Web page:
To call the small hatchback segment crowded would be an understatement of huge proportions.
Practically every volume car manufacturer out there has an offering and competition is fierce in the battle to oust the traditional market leaders, the Polo, Fiesta and Corsa. The all-new i20 is Hyundai’s latest effort to steal some of the glory from the big European firms.
From the outside, it’s clear Hyundai’s designers have been studying the same style books as their competitors. Low and wide with a mix of purposeful lines and swooping curves, it’s a handsome-looking motor – borne out by a brace of recent design awards.
Inside, it’s a similar story – a clean, clear and easy-to-use layout, with bright contrast panels to give it a lift. Space, too, is a strong point of the i20. Even the abnormally tall driver will fit up front with little difficulty and an average family of four can travel in comfort with all their luggage thanks to a boot which outstrips that of some cars in the segment above it. The first-in-class panoramic sunroof fitted to certain models only goes further to give the feeling of being in a bigger car.
Starting at £10,695 for the basic S trim petrol and topping out at £17,345 for a diesel in Premium SE Nav guise, the i20 range is available with a choice of three petrol and two diesel engines. The petrols comprise a 1.2 with 75bhp or 84bph and a 1.4 with 99bhp. The diesel offerings are either a 75bhp 1.1 or a 1.4 putting out 90bhp. A turbocharged three-cylinder petrol unit is scheduled to join the line-up later this year.
Our test car was fitted with the largest petrol engine mated to a slick six-speed manual gearbox. While it will never set the tarmac alight like a Fiesta ST or Polo GTi it provides plenty of poke around town and was perfectly comfortable on A-roads and motorways. It’s also pleasantly refined, only intruding into the cabin under the harshest of acceleration. Hyundai claims combined economy of 51mpg but the real figure during my time with it was mid-40s, despite religiously following the gear shift warning on the dash. For those seeking better economy the diesels claim up to 70mpg from the regular models and 88mpg from the 1.1 equipped with Blue Drive technology.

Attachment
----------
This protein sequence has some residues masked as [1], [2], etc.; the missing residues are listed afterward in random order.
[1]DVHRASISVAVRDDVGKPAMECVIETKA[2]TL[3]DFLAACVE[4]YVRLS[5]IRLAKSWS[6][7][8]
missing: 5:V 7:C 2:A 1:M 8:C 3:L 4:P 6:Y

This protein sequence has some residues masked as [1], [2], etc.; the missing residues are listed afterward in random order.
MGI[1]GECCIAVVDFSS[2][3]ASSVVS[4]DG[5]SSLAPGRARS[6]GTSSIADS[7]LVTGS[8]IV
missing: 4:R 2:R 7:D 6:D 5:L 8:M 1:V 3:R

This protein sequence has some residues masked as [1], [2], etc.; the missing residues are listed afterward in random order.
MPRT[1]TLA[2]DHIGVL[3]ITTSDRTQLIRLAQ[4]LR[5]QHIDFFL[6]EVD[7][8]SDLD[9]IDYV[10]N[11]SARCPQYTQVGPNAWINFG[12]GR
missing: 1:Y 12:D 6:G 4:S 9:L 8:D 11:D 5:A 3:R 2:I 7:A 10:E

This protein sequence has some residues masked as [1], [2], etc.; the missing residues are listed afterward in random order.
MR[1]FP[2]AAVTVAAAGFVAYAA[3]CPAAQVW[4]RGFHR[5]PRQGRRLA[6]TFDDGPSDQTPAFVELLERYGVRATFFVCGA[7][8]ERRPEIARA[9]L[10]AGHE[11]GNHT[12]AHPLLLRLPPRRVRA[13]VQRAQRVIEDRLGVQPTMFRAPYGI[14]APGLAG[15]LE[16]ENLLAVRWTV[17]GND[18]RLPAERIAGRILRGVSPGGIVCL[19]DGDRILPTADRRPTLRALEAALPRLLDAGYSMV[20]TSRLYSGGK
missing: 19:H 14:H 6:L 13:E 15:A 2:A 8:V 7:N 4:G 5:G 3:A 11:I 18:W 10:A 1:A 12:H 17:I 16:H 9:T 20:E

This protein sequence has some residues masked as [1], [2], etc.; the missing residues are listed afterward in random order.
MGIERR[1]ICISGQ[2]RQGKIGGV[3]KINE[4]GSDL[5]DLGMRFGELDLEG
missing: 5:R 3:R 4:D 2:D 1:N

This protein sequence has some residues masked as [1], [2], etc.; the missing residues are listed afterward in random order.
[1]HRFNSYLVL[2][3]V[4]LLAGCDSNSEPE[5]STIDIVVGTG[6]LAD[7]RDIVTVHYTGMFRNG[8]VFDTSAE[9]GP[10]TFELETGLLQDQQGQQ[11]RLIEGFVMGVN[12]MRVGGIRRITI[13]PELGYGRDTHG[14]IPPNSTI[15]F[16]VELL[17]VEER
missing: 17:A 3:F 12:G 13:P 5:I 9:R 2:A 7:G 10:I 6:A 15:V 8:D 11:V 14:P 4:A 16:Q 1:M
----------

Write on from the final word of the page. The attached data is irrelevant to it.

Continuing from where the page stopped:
Ride and handling are a similarly calm affair. The i20 is smooth, stable and grippy and felt composed on even pothole-scarred roads but never provoked the need to wring every last drop out of the chassis.
However, it’s not really with raw performance that Hyundai is looking to tempt away buyers from the mainstream but with generous kit. The base-spec S has to make do with steel wheels and no air con but still throws in electric, heated mirrors and tyre pressure monitoring. Make the jump to SE and above and things become a lot more generous.
On test was the £15,325 SE Premium which featured automatic halogen headlights with static cornering feature, auto wipers and climate control, cruise control, lane departure warning, hill start assist, panoramic sunroof, front and rear parking sensors, a cooled glovebox, heated seats and – the single most welcome feature during this so-called ‘spring’ – a heated steering wheel.
Hyundai haven’t held back on the entertainment front either. Fitted to the test car was an MP3-compatible radio/CD player with USB, aux and Bluetooth connectivity and voice command technology, a dash-mounted smartphone dock and steering wheel controls for the lot. If all that isn’t enough for you the Premium Nav and Premium SE Nav chuck in a 7-inch touchscreen navigation unit complete with DAB radio and reversing camera setup.
Overall, the i20 is a spacious, generously equipped and refined machine. Add in Hyundai’s famous five-year warranty and it’s easy to see this new generation giving the big boys a run for their money.